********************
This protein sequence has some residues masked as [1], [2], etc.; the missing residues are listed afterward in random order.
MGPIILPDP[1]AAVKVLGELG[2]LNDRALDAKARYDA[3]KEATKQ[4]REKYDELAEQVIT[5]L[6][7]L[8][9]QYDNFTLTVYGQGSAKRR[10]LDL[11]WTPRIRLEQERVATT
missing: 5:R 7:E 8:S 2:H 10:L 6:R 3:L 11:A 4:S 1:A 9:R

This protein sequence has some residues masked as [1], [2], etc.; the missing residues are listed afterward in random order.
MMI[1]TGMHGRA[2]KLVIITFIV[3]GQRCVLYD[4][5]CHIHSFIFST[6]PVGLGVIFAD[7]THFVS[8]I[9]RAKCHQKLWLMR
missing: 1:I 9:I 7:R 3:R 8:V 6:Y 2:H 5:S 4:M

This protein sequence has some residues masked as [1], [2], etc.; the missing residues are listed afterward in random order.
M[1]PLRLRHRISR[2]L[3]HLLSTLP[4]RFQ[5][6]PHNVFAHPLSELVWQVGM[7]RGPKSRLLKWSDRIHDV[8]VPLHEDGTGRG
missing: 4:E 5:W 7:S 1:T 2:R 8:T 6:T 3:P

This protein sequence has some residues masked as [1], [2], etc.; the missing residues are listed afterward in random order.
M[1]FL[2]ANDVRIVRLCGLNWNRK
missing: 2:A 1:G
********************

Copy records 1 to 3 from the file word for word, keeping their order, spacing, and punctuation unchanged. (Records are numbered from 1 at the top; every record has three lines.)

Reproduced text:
This protein sequence has some residues masked as [1], [2], etc.; the missing residues are listed afterward in random order.
MGPIILPDP[1]AAVKVLGELG[2]LNDRALDAKARYDA[3]KEATKQ[4]REKYDELAEQVIT[5]L[6][7]L[8][9]QYDNFTLTVYGQGSAKRR[10]LDL[11]WTPRIRLEQERVATT
missing: 5:R 7:E 8:S 2:H 10:L 6:R 3:L 11:A 4:S 1:A 9:R

This protein sequence has some residues masked as [1], [2], etc.; the missing residues are listed afterward in random order.
MMI[1]TGMHGRA[2]KLVIITFIV[3]GQRCVLYD[4][5]CHIHSFIFST[6]PVGLGVIFAD[7]THFVS[8]I[9]RAKCHQKLWLMR
missing: 1:I 9:I 7:R 3:R 8:V 6:Y 2:H 5:S 4:M

This protein sequence has some residues masked as [1], [2], etc.; the missing residues are listed afterward in random order.
M[1]PLRLRHRISR[2]L[3]HLLSTLP[4]RFQ[5][6]PHNVFAHPLSELVWQVGM[7]RGPKSRLLKWSDRIHDV[8]VPLHEDGTGRG
missing: 4:E 5:W 7:S 1:T 2:R 8:T 6:T 3:P